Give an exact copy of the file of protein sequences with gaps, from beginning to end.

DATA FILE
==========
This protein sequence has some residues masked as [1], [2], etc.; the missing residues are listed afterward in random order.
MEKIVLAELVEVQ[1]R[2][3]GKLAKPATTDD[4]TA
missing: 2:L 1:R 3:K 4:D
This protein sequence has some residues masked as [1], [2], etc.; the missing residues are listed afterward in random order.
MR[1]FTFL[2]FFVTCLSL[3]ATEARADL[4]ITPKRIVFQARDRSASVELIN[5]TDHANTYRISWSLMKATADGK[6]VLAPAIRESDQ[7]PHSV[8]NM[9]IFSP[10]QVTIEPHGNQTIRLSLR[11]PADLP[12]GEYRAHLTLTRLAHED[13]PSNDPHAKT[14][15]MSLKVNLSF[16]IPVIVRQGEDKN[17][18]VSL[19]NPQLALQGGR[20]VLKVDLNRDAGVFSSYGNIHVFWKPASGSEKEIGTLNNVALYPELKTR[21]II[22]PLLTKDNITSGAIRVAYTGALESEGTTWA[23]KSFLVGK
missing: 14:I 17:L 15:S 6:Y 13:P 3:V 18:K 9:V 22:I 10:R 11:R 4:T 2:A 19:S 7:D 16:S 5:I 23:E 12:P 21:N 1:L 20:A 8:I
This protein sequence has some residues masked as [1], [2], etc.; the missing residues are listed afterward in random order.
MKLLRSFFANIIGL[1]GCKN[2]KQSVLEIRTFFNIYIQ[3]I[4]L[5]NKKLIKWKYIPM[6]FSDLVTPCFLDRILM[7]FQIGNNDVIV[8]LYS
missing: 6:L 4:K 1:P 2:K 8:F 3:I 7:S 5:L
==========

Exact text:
This protein sequence has some residues masked as [1], [2], etc.; the missing residues are listed afterward in random order.
MEKIVLAELVEVQ[1]R[2][3]GKLAKPATTDD[4]TA
missing: 2:L 1:R 3:K 4:D
This protein sequence has some residues masked as [1], [2], etc.; the missing residues are listed afterward in random order.
MR[1]FTFL[2]FFVTCLSL[3]ATEARADL[4]ITPKRIVFQARDRSASVELIN[5]TDHANTYRISWSLMKATADGK[6]VLAPAIRESDQ[7]PHSV[8]NM[9]IFSP[10]QVTIEPHGNQTIRLSLR[11]PADLP[12]GEYRAHLTLTRLAHED[13]PSNDPHAKT[14][15]MSLKVNLSF[16]IPVIVRQGEDKN[17][18]VSL[19]NPQLALQGGR[20]VLKVDLNRDAGVFSSYGNIHVFWKPASGSEKEIGTLNNVALYPELKTR[21]II[22]PLLTKDNITSGAIRVAYTGALESEGTTWA[23]KSFLVGK
missing: 14:I 17:L 15:S 6:Y 13:P 3:V 18:K 9:V 22:I 10:R 11:R 4:T 2:A 19:S 7:D 16:S 5:I 23:E 12:P 21:N 1:L 20:A 8:I
This protein sequence has some residues masked as [1], [2], etc.; the missing residues are listed afterward in random order.
MKLLRSFFANIIGL[1]GCKN[2]KQSVLEIRTFFNIYIQ[3]I[4]L[5]NKKLIKWKYIPM[6]FSDLVTPCFLDRILM[7]FQIGNNDVIV[8]LYS
missing: 6:L 4:K 1:P 2:K 8:F 3:I 7:S 5:L